-- Published: Friday, 3 March 2017 | Print | Disqus
As everyone knows, the aftermath of the U.S. presidential election was a disastrous time for the yellow metal. However, gold rebounded at the beginning of 2017, gaining almost 6 percent in January and rising further in February, as one can see in the chart below.
Chart 1: The price of gold over the last year (London P.M. Fix).
From the fundamental point of view, there are three main reasons for gold’s strength: uncertainty about Trump’s policies; the upcoming elections in key European countries; and, finally, the pullback in the U.S. dollar and the real interest rates, as the fear that the Fed will be behind the curve, letting the inflation genie out the bottle. Let’s analyze them in detail now.
Surely, the new administration in the United States creates uncertainty for the future, breeding fear and pushing investors into the arms of gold. However, periods of transition always increase the uncertainty, at least temporarily. Ok, Trump’s rhetoric may be slightly unusual, but his actions should hardly surprise anyone, since the new president generally fulfills his promises (in contrast to other presidents, actually).
We agree that many geopolitical threats, like elections in the Netherlands, France or Germany, may spur some safe-haven demand for gold. However, when they unfold, the uncertainty should diminish, which implies that the positive impact for the price of the yellow metal will not last long, as it was in case of Brexit. And investors should not forget that although political uncertainty may be quite elevated, the market risk premium stays at a very low level, remaining in a downward trend since the presidential elections, as the chart below shows.
Chart 2: The market volatility reflected by the CBOE Volatility Index (green line, right axis) and the credit spread reflected by the BofA Merrill Lynch US High Yield-Option Adjusted Spread (red line, left axis) over the last five years.
Given the tight correlation between the greenback and gold, it seems that it was the recent pullback in the U.S. dollar and real interest rates which led the price of gold to rally higher.
Chart 3: The U.S. dollar (green line, left axis, broad Trade Weighted Index) and the real interest rates (red line, right axis, 10-year inflation-indexed Treasuries) over the last 12 months.
While these drivers of gold have corrected recently, we do not see a change in their upward trend, yet. This is why we keep our bearish outlook for the gold market in the medium term. The key here is the still-prevailing monetary policy divergence between the Fed and other major central banks. The U.S. central bank will likely continue its gradual tightening cycle, while the BoJ and the ECB will probably maintain their dovish stance. In December, the FOMC members expected three hikes this year. Although they are always too optimistic, two increases look reasonable. For us, the Fed really wants to deliver them, especially since it was sure that inflation “will rise to 2 percent over the medium term” at its February meeting. We expect the first move in the first half of the year, once the Fed is able to assess the impact of Trump’s fiscal policy on the economy (unless, of course, negative shock occurs).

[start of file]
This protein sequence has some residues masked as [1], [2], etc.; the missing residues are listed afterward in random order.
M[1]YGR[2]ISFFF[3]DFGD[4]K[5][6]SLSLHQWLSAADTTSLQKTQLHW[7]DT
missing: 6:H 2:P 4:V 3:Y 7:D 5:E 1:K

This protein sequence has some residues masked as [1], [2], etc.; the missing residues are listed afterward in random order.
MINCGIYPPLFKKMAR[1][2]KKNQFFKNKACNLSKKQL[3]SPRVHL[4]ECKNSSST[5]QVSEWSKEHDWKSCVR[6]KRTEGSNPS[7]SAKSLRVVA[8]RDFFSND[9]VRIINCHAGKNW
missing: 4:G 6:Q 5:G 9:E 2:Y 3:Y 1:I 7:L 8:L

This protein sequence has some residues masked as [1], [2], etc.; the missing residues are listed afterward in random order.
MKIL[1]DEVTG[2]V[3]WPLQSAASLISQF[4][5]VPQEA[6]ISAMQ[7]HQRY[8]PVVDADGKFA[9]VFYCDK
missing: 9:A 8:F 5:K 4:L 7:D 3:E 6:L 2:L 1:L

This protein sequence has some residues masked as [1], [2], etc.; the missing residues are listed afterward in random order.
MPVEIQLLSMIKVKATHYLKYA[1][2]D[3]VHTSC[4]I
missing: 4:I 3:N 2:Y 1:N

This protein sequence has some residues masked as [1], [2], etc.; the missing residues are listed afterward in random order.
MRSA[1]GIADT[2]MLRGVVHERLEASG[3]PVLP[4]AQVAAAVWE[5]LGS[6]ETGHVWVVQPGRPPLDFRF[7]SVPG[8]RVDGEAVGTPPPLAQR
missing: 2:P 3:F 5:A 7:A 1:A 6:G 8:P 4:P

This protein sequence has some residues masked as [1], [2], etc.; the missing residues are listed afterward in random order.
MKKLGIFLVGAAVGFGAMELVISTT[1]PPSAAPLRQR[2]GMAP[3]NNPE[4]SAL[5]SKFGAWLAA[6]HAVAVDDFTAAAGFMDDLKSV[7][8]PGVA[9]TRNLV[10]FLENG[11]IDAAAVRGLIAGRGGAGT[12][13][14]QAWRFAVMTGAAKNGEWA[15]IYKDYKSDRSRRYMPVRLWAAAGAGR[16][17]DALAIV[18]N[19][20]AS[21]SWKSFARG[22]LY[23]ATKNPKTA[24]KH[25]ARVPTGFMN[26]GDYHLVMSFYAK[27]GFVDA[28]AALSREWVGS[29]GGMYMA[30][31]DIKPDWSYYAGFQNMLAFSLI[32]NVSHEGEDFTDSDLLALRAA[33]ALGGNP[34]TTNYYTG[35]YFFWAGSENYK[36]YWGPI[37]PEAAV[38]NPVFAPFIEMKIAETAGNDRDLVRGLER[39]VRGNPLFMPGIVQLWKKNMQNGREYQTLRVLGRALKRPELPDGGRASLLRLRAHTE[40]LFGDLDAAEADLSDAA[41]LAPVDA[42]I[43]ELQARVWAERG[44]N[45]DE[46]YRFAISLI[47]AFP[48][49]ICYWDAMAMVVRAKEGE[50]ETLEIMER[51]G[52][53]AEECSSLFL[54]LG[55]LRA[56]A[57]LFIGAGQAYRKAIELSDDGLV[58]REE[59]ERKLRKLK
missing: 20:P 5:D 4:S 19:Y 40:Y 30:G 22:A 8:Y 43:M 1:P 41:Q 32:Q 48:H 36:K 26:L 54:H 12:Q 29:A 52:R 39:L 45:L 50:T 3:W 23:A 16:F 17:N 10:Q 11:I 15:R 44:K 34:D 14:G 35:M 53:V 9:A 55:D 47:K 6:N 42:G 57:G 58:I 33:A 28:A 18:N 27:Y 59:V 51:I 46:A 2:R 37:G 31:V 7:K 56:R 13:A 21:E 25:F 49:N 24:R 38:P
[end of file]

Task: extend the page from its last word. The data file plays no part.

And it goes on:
To sum up, although gold seems to be at crossroads right now and there are both bullish and bearish arguments for its prospects, we believe that the broad macroeconomic picture remains unpleasant for the gold market. In line with our previous edition of the Market Overview about reflation and gold, we are going to see the uptick in the real interest rates and global economic activity led by the U.S., which would favor the greenback, while being a headwind for gold. The political uncertainty could support the gold prices for a while, but such fear does not last forever. Hence, if the U.S. dollar and real interest rates keep their upward trend, gold will decline. Contrarily, if the reflation narrative is just unwarranted market hype and these trends change, gold should increase further. However, a replay of 2016 is not likely – although there are some similarities (the Fed hike in December and the fading expectations of further moves), the scene is different: the U.S. presidential election and British referendum are behind us, the fear about the negative interest rates policy is gone, and there are early harbingers of global reflation. This is why – unfortunately for gold – we are not exactly where we were in the first quarter of 2016.
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-- Published: Friday, 3 March 2017 | E-Mail | Print | Source: GoldSeek.com